The independent student newspaper at the University of Illinois since 1871

The Daily Illini

The independent student newspaper at the University of Illinois since 1871

The Daily Illini

The independent student newspaper at the University of Illinois since 1871

The Daily Illini

The independent student newspaper at the University of Illinois since 1871

The Daily Illini

Researchers from UI, North America study environmental effects of eclipse

Peiyao Wang

University researchers are collaborating with scientists from across the United States and Mexico to study the environmental and meteorological effects of the 2024 solar eclipse. The research is a multi-environmental collaboration in which scientists gather and share their findings for the public to access. 

The research is in collaboration with FLUXNET, as well as other umbrella networks that allow researchers across the US to study and share their findings of different ecosystems.

“This eclipse work is a pretty highly collaborative effort,” said Michael Benson, postdoctoral research associate at the Center for Advanced Bioenergy and Bioproducts Innovation. “Collectively, when we pull up, pull out all our resources together, we can answer greater questions than we couldn’t alone.”

The environmental effects of the eclipse could vary from ecosystem to ecosystem. The University aims to find what happens to crop ecosystems by using experimental flux sites, called the Energy Farm.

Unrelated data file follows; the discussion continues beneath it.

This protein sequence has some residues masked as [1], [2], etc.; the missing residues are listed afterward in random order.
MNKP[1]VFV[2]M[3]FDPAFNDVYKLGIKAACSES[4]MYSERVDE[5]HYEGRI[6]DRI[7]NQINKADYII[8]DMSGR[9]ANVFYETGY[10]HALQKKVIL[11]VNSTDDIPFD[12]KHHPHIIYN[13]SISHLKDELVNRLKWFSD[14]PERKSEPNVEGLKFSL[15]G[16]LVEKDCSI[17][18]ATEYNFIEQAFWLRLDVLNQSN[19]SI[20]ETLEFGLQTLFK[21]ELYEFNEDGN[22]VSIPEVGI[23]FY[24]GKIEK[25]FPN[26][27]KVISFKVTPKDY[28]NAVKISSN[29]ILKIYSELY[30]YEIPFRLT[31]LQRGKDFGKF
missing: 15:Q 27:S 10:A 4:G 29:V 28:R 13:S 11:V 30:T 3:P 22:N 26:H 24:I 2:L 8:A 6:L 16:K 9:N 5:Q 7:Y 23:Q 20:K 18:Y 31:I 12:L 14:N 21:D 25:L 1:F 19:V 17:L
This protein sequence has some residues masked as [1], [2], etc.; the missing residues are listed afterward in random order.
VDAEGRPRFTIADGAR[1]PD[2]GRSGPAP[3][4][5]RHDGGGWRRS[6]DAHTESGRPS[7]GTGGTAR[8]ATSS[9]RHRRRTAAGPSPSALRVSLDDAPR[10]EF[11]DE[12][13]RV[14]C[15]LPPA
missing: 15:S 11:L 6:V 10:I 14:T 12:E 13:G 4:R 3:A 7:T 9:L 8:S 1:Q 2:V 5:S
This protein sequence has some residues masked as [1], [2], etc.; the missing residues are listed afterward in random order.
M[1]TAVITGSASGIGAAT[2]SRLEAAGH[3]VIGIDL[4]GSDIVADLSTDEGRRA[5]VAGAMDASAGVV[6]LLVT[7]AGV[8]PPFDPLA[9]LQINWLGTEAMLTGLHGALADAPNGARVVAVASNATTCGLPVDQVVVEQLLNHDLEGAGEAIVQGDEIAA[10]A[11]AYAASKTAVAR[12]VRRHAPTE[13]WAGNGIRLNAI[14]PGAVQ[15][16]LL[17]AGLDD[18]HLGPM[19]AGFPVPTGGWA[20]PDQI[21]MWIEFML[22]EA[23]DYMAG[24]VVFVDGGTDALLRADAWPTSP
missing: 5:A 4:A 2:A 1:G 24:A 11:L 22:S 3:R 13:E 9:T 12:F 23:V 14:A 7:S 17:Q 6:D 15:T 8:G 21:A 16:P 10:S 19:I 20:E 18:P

“These are kind of like a weather station but a bit more sophisticated,” Benson said. “In addition to all the normal things you might expect from a weather station, like precipitation, temperature and humidity, we’re also measuring more biological components, like the incoming and outgoing CO2, H2O as well as other trace gasses like methane.”

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Flux sites all around the country along the path of the eclipse, both in totality and in neighboring areas, are contributing to the research to answer the same question: What happens when you shut off a vital part of the ecosystem?

“We’re having a very different response to a forest ecosystem in Canada that already has some biological activity going,” Benson noted. “I think even small changes could contribute to sort of the larger picture of what’s going to happen across the entire continent.”

The findings of the data could help scientists understand biological function, which can then be applied to further current research about the responses that different ecosystems have to various stimuli. 

According to Benson, “This kind of experiment can help us advance our understanding of biology and apply it to represent it in some sort of mathematical framework, then better predict and understand how ecosystems respond to all kinds of different changes.”

Multiple labs around the Champaign-Urbana area are collaborating and sharing their findings throughout the country. Aside from the recent eclipse, future eclipses might be studied to further current research.

“I anticipate that many of these towers will continue to measure into the future,” Benson said. “I think that’ll be really cool to kind of see how multiple eclipse events affect things.”

The eclipse earlier this month sparked excitement not only from scientists but the wider public interested in the awe-inducing celestial event.

“I think one of the things that is really awesome about the eclipse is that it’s really generating a lot of interest in both the public and the scientific world,” Benson said. 


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